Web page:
One thing that struck me this past week was while chatting with Dad and reminiscing about Grandpa P. I had such a busy week last week that I struggled to find time to attend service for his wake and as a result, I felt somewhat guilty about not making time. In the end, I was able to clear off my orders long enough to go for his closing service Saturday morning before they closed his coffin.
The entire service felt surreal and Grandpa P’s death didn’t really sink in all the more because I didn’t want to see him at rest. This is something I’ve consciously chosen not to do at any wake because I prefer to remember the person as he/she was, no matter how peaceful people say they look. At the end of the day, their spirit is no longer within that hollow shell and really, at the end of the day, that is all our bodies are – a way to get us around this earth.
It was only as they wheeled the coffin out of the sanctuary that I felt tears welling up in my eyes and an overwhelming sadness of the passing of a great man. A man who believed and trusted in God fervently; a man who would wake up every morning at 4.30am to pray for every single person/family that he has ever met; a man who shared his knowledge of the Bible so generously while opening up the hearts of men whom the world had already condemned.
There are few people able to command Dad’s utmost respect. Grandpa P was one of them. Because he preached what he believed, and acted as he preached. He talked the talk; but he walked the walk too. Every Tuesday without fail for the last many years, Dad (initially with me and later, with Mum) would attend Grandpa P’s Tuesday Bible Classes faithfully for his supplementary dose of weekly spiritual food.
After the closing service, I mentioned to Dad that I was glad I went to bid my last goodbye. To which Dad answered that it wasn’t as important that I went now that Grandpa P is gone; what was important was what I did when he was still with us. So true.
As much as I now wish that I had listened more to Grandpa P’s pearls of wisdom, I am glad for all the times I baked for both him and Grandma P. They would eat anything I baked and Grandma P, an avid baker in her younger days, would often gush over my cakes, delighting in them. It warms my heart that I was able to give both of them a little rush of sweetness after Sunday service and some Tuesdays, Mum would bring over a cake I baked to enjoy after class.
Which is why…
In recent months, I have been delving more into healthier alternative ingredients in my baking especially when it is for family and close friends to indulge in. They are often made to be my guinea pigs and as a result, I decided that as much as I love how much they support my experimental creations, I should at least make them a touch more nutritious so that they can reap some benefits from my bakes.
And so, with a whole lot of fresh green grapes and blueberries, I made this Rye Loaf Cake. Rye tends to make cakes a little more dense and heavy which is why I mixed it with plain flour. Alternatively, use whole wheat if you like – I didn’t have any at hand otherwise I’d definitely have gone for it.
I know that grapes aren’t generally used in cakes but I had some left before Flo went away and he’s really the only one who loves them grapes in this home. There wasn’t a lot left so into the loaf cake they went.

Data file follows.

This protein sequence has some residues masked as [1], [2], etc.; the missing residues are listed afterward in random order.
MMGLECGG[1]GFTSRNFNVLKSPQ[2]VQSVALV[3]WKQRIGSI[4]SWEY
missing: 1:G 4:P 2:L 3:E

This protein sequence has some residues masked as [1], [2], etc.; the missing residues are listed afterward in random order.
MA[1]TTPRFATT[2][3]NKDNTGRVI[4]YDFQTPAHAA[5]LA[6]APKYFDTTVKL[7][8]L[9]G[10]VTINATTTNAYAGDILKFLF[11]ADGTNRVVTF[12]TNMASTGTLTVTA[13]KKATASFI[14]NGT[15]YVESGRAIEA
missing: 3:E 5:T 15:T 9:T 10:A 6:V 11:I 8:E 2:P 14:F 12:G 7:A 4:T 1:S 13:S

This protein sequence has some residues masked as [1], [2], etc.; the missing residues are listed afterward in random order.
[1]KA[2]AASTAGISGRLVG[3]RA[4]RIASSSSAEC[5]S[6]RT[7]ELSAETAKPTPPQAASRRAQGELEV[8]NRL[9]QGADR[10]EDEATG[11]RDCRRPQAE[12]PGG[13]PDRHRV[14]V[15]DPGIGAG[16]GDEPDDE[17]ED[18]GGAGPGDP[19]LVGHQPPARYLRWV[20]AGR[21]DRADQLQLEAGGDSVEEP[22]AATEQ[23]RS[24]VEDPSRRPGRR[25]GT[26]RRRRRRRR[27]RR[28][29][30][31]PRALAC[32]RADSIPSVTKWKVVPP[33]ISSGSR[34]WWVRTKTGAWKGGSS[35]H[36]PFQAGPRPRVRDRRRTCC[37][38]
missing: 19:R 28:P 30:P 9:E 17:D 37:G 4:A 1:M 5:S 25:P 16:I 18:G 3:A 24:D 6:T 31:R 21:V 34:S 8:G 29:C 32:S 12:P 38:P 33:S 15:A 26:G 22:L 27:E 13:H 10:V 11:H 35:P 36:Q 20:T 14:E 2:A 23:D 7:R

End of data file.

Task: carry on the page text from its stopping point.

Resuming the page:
Grape and Blueberry Rye Loaf (Makes one 9×3″ loaf)
175g Dark Rye Flour
120g Plain Flour
7.5g Baking Powder
1 tsp Cinnamon
80g Grapes, halved if they’re big
- Preheat oven to 175 deg C and line a 9×3″ loaf tin.
- Using a paddle whisk on slow, gently combine flours, sugar, baking powder, cinnamon and butter until they form a breadcrumb-like texture. Alternatively, you may use your fingers to rub in the butter.
- Mix egg and milk together and add into the dry mixture until just combined.
- Gently fold in grapes and blueberries before pouring batter into prepared loaf tin.
- Bake for 50-60 min or until a skewer inserted comes out clean.
This cake uses a different technique i.e. rubbing in before the addition of the wet ingredients and the batter is a little on the thicker side. Trust me though, the rubbing in creates a lovely lift and crumb making for delicious bite after delicious bite. The rye imparts a light, nutty flavour and the warmth of cinnamon rounds everything up beautifully.
So many times, we lose loved ones and feel regret that we didn’t do enough, spend enough time with them while they were around or learn more about their lives before we were born. Appreciate them while you still can and show them love in whatever way you’re able to.
For me, baking is an extension of my love, and by baking more wholesome cakes for them to enjoy, I also feel more comforted that what they are consuming are good stuff – definitely better than what may be sold outside what with their bags of sugar, use of margarine instead of butter, and ‘fake’ creams in place of fresh whipping cream. Of course, as with all sweet treats, I make sure my family don’t gorge on them on a daily basis but at least when they do, I know that they only get the ‘real‘ stuff.
I believe there are bakeries in Europe, the US and Australia that cater to healthier lifestyles. Less so in Singapore though and when you do find one, if you find it, their slices of cakes often cost a pretty penny.
What are your thoughts on home baked goods vs commercial bakes?